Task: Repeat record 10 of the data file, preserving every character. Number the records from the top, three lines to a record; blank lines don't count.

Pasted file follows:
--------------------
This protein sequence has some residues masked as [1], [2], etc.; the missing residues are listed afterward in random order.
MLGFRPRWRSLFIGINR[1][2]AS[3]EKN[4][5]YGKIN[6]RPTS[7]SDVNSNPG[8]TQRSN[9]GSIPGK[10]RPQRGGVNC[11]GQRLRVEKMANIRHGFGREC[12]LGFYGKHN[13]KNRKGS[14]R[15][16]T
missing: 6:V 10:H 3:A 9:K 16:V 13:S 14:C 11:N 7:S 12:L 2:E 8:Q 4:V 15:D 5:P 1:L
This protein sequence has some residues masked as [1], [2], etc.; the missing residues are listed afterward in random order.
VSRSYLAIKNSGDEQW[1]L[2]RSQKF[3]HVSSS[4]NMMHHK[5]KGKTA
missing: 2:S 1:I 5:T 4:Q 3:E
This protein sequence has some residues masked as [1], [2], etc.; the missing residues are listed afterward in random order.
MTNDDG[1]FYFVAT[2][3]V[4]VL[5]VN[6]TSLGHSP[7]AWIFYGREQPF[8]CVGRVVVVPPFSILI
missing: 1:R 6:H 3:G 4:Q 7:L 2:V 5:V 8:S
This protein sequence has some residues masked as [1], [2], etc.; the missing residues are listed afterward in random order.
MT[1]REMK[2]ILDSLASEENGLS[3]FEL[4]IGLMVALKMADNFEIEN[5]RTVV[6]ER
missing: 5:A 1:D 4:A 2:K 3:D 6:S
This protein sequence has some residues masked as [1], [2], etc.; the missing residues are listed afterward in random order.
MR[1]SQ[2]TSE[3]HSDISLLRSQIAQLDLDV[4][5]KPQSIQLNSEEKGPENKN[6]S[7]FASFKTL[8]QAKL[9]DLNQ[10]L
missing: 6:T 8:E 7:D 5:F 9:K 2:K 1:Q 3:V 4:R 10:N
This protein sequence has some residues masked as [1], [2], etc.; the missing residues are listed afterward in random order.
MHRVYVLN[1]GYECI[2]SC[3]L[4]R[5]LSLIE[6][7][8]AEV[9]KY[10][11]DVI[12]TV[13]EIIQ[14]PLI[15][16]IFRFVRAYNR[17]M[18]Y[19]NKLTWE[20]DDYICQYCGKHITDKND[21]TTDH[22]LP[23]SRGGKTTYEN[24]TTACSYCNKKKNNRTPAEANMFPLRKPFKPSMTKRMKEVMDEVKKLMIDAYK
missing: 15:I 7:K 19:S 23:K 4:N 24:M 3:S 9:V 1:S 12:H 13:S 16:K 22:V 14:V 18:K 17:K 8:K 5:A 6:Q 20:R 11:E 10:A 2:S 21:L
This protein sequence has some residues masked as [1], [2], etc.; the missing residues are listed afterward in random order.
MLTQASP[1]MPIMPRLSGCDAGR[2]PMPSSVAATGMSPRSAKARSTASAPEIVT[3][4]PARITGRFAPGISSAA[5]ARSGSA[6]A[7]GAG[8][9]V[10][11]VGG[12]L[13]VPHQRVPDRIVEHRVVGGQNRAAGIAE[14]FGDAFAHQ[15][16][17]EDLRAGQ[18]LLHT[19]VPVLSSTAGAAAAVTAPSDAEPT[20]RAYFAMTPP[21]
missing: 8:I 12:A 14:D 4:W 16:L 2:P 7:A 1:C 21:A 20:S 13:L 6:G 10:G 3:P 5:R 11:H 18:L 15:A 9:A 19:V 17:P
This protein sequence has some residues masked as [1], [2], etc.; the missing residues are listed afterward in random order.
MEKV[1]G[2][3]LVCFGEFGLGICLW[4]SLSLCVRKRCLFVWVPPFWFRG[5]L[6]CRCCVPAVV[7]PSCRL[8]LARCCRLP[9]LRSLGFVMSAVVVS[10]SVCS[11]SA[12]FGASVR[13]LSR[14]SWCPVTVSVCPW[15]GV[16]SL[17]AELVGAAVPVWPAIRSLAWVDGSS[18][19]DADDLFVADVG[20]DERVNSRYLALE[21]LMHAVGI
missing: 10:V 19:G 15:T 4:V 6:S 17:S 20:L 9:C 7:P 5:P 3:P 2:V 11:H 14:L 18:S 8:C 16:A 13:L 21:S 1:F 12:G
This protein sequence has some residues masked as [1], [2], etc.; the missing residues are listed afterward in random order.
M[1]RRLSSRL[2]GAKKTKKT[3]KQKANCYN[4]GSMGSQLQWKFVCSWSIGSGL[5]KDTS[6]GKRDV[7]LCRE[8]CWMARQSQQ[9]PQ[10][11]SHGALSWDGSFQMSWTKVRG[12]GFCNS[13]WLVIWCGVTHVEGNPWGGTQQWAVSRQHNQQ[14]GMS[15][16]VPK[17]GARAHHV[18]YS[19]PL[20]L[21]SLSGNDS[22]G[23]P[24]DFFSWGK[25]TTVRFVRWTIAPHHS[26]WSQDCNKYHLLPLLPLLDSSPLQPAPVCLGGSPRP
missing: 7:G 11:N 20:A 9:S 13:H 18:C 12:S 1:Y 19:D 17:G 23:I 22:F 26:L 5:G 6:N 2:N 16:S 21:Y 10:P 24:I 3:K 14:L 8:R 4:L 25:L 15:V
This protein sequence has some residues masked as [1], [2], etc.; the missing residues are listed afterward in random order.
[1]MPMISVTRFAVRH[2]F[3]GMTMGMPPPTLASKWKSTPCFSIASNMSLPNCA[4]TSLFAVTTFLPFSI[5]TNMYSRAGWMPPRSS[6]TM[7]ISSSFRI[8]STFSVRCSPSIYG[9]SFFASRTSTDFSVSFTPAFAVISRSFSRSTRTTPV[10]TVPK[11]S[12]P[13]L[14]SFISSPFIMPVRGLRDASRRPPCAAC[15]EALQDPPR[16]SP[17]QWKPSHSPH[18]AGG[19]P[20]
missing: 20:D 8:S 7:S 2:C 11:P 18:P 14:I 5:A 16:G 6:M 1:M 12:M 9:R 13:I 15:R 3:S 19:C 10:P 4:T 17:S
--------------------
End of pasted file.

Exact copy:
This protein sequence has some residues masked as [1], [2], etc.; the missing residues are listed afterward in random order.
[1]MPMISVTRFAVRH[2]F[3]GMTMGMPPPTLASKWKSTPCFSIASNMSLPNCA[4]TSLFAVTTFLPFSI[5]TNMYSRAGWMPPRSS[6]TM[7]ISSSFRI[8]STFSVRCSPSIYG[9]SFFASRTSTDFSVSFTPAFAVISRSFSRSTRTTPV[10]TVPK[11]S[12]P[13]L[14]SFISSPFIMPVRGLRDASRRPPCAAC[15]EALQDPPR[16]SP[17]QWKPSHSPH[18]AGG[19]P[20]
missing: 20:D 8:S 7:S 2:C 11:P 18:P 14:I 5:A 16:G 6:M 1:M 12:M 9:R 13:I 15:R 3:S 19:C 10:P 4:T 17:S